In a surprise move, Republicans in the U.S. House endorsed a plan that would curtail the operations of an independent, outside ethics panel, placing it under the jurisdiction of the House Ethics Committee, barring it from releasing information about ethics investigations of lawmakers, and re-naming it with a somewhat bland title of the "Office of Congressional Complaint Review."
"The OCE has a serious and important role in the House, and this amendment does nothing to impede their work," said Rep. Bob Goodlatte (R-VA), who spearheaded the late changes to the House ethics process, arguing that complaints from lawmakers about its operation needed to be addressed.
But reaction from constituents on Goodlatte's own U.S. House website showed a somewhat different reaction:
Democrats and ethics groups - even some with ties to the GOP - swiftly denounced the changes as well.
"Evidently, ethics are the first casualty of the new Republican Congress," said House Democratic Leader Nancy Pelosi, as she mocked talk from Republicans that they wanted to "drain the swamp."
"Gutting the independent and nonpartisan ethics office should not be acceptable to anyone of any political party," said Rep. Ted Deustch (D-FL), as Democrats were more than happy to accuse the GOP of trying to undermine ethical rules for the Congress.
The vote for changes to the little known "Office of Government Ethics" came in a closed-door meeting of House Republicans on Monday evening; the full House is slated to vote on the plan as part of a package of rules changes for the new Congress that convenes today.
Republicans did not release the tally of who voted for or against the change in their closed-door conference; the vote was reported by news organizations to have been 119 for the change, with 74 Republicans against.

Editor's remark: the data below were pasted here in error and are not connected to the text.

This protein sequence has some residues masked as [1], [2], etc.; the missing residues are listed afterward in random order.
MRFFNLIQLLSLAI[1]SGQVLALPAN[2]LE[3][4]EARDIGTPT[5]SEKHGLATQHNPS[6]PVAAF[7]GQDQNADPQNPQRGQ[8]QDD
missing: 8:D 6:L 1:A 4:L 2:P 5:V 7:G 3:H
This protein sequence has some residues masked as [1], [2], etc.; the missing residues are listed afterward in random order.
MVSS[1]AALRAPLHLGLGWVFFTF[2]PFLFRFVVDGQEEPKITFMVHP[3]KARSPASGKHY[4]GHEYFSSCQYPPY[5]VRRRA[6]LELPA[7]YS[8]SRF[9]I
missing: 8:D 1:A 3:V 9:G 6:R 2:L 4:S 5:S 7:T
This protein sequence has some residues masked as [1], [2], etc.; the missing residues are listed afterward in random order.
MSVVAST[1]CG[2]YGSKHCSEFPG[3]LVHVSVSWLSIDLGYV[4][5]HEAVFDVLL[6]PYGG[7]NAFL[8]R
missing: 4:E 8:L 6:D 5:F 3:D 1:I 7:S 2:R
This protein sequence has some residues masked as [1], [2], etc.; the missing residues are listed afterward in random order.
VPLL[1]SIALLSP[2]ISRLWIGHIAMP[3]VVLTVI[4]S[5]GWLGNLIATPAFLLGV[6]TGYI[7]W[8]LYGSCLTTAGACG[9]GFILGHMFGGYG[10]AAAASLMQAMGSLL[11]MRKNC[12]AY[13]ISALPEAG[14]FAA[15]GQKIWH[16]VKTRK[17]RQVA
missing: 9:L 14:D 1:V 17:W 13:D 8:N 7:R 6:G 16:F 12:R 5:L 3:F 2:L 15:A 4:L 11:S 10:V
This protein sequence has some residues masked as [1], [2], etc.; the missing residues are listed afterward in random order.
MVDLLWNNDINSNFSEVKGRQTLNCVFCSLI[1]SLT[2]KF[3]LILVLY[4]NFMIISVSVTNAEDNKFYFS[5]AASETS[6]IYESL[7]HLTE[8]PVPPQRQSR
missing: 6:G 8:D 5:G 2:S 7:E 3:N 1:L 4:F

Those numbers would mean that 48 other GOP lawmakers did not vote on the ethics plan.
The Office of Government Ethics was set up back in 2008 after a series of Congressional investigations; the idea was to have an outside panel review accusations against members, and refer those to the Ethics Committee.
But those proceedings have ruffled feathers at times in both political parties.
The GOP plan would make the following changes:
+ The Office of Congressional Ethics would no longer be an independent board - instead it would be rolled under the umbrella of the House Ethics Committee.
+ The board would be renamed, "Office of Congressional Complaint Review."
+ The board would no longer be allowed to make public its referrals to the House Ethics Committee.
+ The board would not be authorized to have any contact with the press or general public.
+ No anonymous allegations against lawmakers would be accepted.
+ The new language prohibits the board from contacting law enforcement authorities if investigators find what they believe is evidence of criminal law.
"The Office of Congressional Ethics is the only independent ethics watchdog on the Hill," the office proudly proclaims on Twitter.
But, maybe, not for long.
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